We were getting hungry, as it was time to fix some dinner.
I built a small fire to cook some shish kabobs on the end of our hotdog forks.
They turned out pretty well, nicely complimented with some Asian crunch salad.
‘Tisa was both fascinated and wary of the fire, but seemed to be thoroughly enjoying her wilderness adventure.
It wasn’t long before she decided to just settle down and take a much deserved nap.
It was only fair for Tamara to take a photo of me with ‘Tisa, since I’d taken so many of her.
The sun was setting, so the light started to grow more subtle and subdued.
As the sky turned more pink, we decided to again walk down to the lake to see the sunset over the water.
We weren’t disappointed!
The colors reflecting on the lake were sublime.
The orange hues on the clouds over the dark forest gave us a perfect ending to the day.
Time to hole up in our tiny cave for the night.
The next morning I got up early to walk ‘Tisa, and took a photo of this sign about water protection.
Ironically… the water system in the camp had become contaminated, so the campground hosts had put up a sign to admonish campers to boil it.
I also took a photo of this sign about the Ponderosa pines in the forest. I couldn't smell anything, but didn’t want to end up with tree sap on my nose.
The lichens on this rock made me wonder if they’re the flora equivalent of fauna jellyfish.
And I was fascinated by the fracture lines in this huge boulder by the lake. Were they caused when it fell, or from ice expansion during the freezing winters?
The weather, unfortunately, had turned ominous.
I could feel a few raindrops when looking over the lake from the fishing dock.
More storms clouds were blowing in over the mountains, and the forecast predicted it would get worse. We didn’t fancy just sitting in the camper while it rained all day and night, so… we decided to pack up and go home.
Before departing, I took this photo of the display to show that we had driven nearly 12 more miles without the trailer while getting some ice cream in Pine Valley the day before.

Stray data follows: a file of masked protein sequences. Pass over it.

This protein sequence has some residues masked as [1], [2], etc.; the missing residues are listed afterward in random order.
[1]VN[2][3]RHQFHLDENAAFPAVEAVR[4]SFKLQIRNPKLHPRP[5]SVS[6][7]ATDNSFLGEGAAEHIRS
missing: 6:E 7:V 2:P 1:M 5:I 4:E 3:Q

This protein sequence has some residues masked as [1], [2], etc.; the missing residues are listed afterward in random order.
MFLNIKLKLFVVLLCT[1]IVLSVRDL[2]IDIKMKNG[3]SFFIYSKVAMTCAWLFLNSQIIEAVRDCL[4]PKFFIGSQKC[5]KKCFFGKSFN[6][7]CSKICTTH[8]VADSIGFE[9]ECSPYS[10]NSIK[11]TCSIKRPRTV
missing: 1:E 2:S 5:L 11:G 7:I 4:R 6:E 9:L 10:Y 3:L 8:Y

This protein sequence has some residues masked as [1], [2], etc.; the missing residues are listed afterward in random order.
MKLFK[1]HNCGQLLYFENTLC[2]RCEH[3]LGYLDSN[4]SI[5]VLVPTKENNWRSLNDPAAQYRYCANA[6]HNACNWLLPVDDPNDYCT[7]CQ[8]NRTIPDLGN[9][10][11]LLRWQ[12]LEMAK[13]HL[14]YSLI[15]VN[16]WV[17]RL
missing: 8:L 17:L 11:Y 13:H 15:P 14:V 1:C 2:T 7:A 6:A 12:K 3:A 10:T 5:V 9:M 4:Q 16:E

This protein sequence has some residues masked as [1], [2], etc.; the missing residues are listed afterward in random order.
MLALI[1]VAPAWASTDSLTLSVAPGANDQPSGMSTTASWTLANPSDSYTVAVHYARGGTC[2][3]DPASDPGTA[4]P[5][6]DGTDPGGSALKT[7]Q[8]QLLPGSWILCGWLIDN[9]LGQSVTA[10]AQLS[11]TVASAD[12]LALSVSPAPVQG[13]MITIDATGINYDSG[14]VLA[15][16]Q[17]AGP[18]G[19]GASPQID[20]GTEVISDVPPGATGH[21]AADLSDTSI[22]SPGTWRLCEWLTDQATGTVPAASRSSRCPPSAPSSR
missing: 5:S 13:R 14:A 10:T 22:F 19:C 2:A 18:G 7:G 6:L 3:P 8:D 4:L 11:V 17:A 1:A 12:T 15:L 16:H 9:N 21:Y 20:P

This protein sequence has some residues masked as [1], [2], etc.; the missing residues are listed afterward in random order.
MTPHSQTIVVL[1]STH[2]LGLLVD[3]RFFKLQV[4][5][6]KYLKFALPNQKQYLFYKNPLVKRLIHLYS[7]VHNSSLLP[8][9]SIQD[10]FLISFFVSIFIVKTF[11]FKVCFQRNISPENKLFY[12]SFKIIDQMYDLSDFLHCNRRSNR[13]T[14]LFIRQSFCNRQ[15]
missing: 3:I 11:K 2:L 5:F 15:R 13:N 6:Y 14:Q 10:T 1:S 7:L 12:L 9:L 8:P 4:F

I then reset the trip odometer for the journey home so I could compare the results after dropping in elevation.
Here is our last video of Pine Valley as we left the village, with raindrops starting to spatter the windshield. Then there is a clip as we are again entering Veyo.
A photo as we are about to drop back down from Veyo to Gunlock canyon…
…and another as we’re dropping down.
Nearly home as the red rock cliffs behind our subdivision come into view.
After pulling into the garage, the trip odometer showed that we'd driven 39.4 miles since leaving the campground, using only… 81 Wh/mi! Astounding! The Model 3’s regen is truly superb.
Here is the readout for the entire trip. In total, we’d driven 91.2 miles, using 238 Wh/mi.
On the previous trip without the trailer, I’d used 198 Wh/mi. By my calculations, I conclude that towing the trailer thus reduces our energy efficiency and range by at least 20%, dropping a full 100% charge to about 248 miles. Hey… I can live with that!
You can see in this readout that we’ve driven Correcaminos 23,186 miles since taking delivery. Curiously, despite towing the trailer, on this trip we managed to pull into the garage with 1 Wh/mi less than the lifetime average. Of course, the latter average includes numerous roadtrips at freeway speeds, so the comparison isn’t that surprising.
Overall, it was a pleasant camping trip —while it lasted. We’ve decided to now buy the canopy, perhaps even the screen room, that our trailer’s manufacturer sells as options, so that we won't be so restricted to the inside of the camper when inclement weather hits. We’re already starting to plan more such trips after those items are delivered. ¡Es cierto que Correcaminos corre caminos!